Four metros, largely in warm climates, continue to experience acceleration in annual gains
While housing market activity is experiencing a typical seasonal slowdown, home buyer demand remains strong and continues to push total home purchases above pre-pandemic levels. This has led to another month of close to 20% annual gains in home prices and home sales exceeding that of pre-pandemic months.
Nevertheless, the latest S&P CoreLogic Case-Shiller finally slowed after 14 consecutive months of accelerating and was up 19.5% year over year, down from the 19.8% increase the month prior. The month-to-month index also slowed to a non-seasonally adjusted 0.99%, down from a 1.21% increase in August.
While the monthly gains have slowed, they are still notably above the 2006-2019 average of 0.35% decline, suggesting that the September increase is still beating the seasonal decline typically seen in September.
The September S&P CoreLogic Case-Shiller release is in line with August’s seasonally adjusted S&P CoreLogic Case-Shiller release, which suggested the rate of monthly home price acceleration had slowed since the summer peak when it reached 1.83% in May and June to a 1.5% gain in August. Between January 2015 and January 2020, seasonally adjusted monthly gains averaged 0.4% but have surged since the onset of the pandemic. As monthly gains continue to decelerate, so too will the rate of annual home price appreciation, leading to a more balanced relationship between buyers and sellers. This is already evident in the share of homes that are selling over the asking price, which has declined from the summer peaks.
Acceleration of the 10- and 20-city composite indexes also continued to slow from July peak gains, and were up 17.8% and 19.1% year over year, respectively. In July, the indexes recorded gains of 19.2% and 20%, respectively (Figure 1). Robust demand in smaller, warmer and more affordable areas is reflected in continued stronger gains in the 20-city index.
Compared to the 2006 peak, the 10-city composite is now 28% higher, while the 20-city composite is 34% higher. Adjusted for inflation, the 10-city index is down 3%, while the 20-city index is up 2% compared to the 2006 peak.
For the 27th consecutive month, Phoenix had the strongest home price growth among the 20 markets, surging 33.1% in September, but is down from August’s non-seasonally adjusted rate of 33.3%. Home price growth in San Diego, which has been trending near the top of the 20-city list since the onset of the pandemic, slowed to a 25% annual increase, bumping it down to the 5th place for strongest home price growth.
Tampa, Florida, ranks 3rd with a 27.7% gain, while Miami ranks 4th with a 25.2% increase in September. Both cities have experienced acceleration in annual gains from August.
Chicago and Minneapolis continued to lag, up 11.8% and 12.8%, respectively. Though both cities are experiencing double-digit price growth, the growth rate has slowed in September. Fourteen out of 20 cities are experiencing a slowdown in year-over-year gains (Figure 2).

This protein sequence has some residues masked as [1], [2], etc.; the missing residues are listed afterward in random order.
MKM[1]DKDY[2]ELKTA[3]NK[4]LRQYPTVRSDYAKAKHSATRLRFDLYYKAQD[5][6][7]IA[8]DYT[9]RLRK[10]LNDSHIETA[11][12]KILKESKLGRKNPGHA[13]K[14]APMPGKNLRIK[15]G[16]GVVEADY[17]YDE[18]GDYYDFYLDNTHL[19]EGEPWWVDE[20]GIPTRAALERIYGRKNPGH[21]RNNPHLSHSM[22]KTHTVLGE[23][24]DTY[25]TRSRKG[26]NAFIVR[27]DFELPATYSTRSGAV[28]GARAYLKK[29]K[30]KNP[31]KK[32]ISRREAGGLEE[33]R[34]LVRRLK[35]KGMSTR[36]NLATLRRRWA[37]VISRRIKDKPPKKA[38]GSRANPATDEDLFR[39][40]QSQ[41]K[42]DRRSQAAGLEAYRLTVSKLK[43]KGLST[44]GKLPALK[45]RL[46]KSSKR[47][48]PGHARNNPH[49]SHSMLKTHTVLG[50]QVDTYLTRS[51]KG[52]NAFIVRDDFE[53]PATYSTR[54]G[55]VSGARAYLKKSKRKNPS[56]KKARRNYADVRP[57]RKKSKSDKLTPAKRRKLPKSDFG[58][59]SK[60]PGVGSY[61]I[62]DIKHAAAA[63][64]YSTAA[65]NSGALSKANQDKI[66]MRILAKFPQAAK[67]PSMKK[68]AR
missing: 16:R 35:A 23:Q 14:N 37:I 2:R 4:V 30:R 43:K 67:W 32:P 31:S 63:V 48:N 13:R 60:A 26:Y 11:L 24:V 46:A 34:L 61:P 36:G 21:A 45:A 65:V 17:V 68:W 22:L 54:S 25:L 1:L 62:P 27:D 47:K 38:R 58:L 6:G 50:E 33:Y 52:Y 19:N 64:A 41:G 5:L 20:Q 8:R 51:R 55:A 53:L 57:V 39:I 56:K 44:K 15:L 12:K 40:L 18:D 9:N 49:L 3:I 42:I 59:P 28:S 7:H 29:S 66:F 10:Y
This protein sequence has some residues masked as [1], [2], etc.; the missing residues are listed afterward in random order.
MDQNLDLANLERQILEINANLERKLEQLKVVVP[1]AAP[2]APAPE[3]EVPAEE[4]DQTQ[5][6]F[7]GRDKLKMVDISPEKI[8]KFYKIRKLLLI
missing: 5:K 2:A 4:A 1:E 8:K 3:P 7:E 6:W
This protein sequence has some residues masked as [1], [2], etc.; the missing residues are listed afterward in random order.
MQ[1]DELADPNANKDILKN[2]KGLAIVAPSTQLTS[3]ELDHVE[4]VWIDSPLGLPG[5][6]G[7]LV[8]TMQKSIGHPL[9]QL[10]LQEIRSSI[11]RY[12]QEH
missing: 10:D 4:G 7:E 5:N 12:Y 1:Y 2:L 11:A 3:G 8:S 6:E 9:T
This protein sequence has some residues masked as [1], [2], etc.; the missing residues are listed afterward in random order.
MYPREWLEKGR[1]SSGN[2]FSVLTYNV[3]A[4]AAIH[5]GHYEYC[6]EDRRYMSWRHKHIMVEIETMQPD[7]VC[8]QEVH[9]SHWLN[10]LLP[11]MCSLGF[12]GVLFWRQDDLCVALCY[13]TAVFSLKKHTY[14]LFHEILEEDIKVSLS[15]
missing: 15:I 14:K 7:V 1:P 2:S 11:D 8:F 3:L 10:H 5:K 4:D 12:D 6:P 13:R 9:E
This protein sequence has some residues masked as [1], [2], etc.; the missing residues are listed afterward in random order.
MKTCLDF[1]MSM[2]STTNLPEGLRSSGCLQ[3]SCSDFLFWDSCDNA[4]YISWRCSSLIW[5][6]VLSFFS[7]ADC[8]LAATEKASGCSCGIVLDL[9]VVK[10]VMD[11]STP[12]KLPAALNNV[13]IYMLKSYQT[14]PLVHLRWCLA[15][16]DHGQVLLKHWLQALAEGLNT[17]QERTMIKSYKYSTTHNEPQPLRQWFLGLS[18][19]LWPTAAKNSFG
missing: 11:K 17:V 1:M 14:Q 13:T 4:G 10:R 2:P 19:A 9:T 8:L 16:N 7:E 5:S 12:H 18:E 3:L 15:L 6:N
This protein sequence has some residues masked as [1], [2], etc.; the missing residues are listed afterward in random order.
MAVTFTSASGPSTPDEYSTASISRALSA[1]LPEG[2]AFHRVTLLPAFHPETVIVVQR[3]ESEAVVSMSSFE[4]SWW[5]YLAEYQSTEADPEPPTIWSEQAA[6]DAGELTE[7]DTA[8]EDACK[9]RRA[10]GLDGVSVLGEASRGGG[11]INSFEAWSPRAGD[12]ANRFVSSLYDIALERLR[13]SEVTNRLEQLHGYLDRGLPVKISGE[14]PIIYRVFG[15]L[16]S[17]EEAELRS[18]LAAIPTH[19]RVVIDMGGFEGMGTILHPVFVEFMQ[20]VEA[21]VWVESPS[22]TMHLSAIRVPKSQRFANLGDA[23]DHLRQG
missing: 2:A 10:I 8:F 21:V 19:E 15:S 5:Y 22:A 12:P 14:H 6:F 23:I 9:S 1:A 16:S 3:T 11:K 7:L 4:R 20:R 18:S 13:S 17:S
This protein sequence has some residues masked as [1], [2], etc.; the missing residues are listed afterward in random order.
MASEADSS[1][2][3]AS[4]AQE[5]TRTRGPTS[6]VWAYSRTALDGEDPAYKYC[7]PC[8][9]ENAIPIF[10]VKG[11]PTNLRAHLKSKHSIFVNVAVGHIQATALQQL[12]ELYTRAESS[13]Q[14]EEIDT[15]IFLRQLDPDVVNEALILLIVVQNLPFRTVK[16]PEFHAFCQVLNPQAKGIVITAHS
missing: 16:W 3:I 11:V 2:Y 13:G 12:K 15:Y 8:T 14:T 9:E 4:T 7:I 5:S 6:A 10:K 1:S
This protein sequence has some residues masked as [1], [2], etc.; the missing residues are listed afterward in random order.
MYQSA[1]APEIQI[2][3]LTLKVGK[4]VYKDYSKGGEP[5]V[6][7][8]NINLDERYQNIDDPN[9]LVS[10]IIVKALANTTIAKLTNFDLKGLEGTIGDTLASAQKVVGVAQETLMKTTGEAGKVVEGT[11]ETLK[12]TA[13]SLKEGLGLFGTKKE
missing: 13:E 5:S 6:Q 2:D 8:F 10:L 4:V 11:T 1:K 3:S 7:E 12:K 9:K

In September, national home prices were 47% higher than the previous peak. All metros are now at or above their previous peaks, though Chicago remains up only 1%, while Denver’s prices are 104% above its 2006 peak, followed by Dallas at 100% (Figure 3). Nonetheless, while nominal prices have surpassed previous levels, national home prices are only 12% above the previous peak when adjusted for inflation.
Further, while low and high tier home price growth remain very close to each other, both tiers also experienced continued declines in September compared to the July peak, up 20.5% and 20.6%, respectively. The middle tier, however, logged a somewhat smaller, 19.6% year-over-year increase, also slower than the previous month. Prior to the pandemic, low tier price growth was generally accelerating at a faster rate than the high tier. The slowdown in September’s annual gains was larger for the low and middle tiers.
Moreover, the month-to-month comparison of home price growth by price tier and location reveals the recent relative desirability of metro areas and purchasing power of the buyers.
From August to September, the largest home price increase in the lower one-third price tier was in Tampa, up 2.7%, followed by Miami, up 2.1%. The average monthly gains among low tier homes have slowed from the peak, going from 1.8% in July to 0.8% in September, though these are not seasonally adjusted. Minneapolis and San Francisco both had monthly declines in the low tier in September, down 0.4% and 0.3%, respectively.
In the high tier, Tampa also led the monthly gains, up 2.7%, followed by Miami, up 2.4%. Average monthly gains in the high tier also slowed in September, up only 0.9% compared to July’s 1.7% monthly average. In Washington, the high tier declined 0.3%.
In the middle tier, some markets have experienced monthly declines. In September, Minneapolis was down 0.4% while Washington was down 0.1% (Figure 4).
In sum, while housing market activity continues to outperform pre-pandemic levels, there are encouraging signs of a slow albeit welcomed return to a more sustainable balance between buyers and sellers. There is still low availability of for-sale homes, which continues to drive price growth, but the competition has faded and assuaged some of the bidding war intensity. While home price appreciation will remain strong, as there is still a deep disparity between supply and available for-sale homes, the rate of growth will slow considerably from the current, near-20% annual increases. Additionally, while it is too early to tell, the new variant of the coronavirus may end up extending the work-from-home practices this winter and thus demand for single-family homes with more indoor and outdoor space.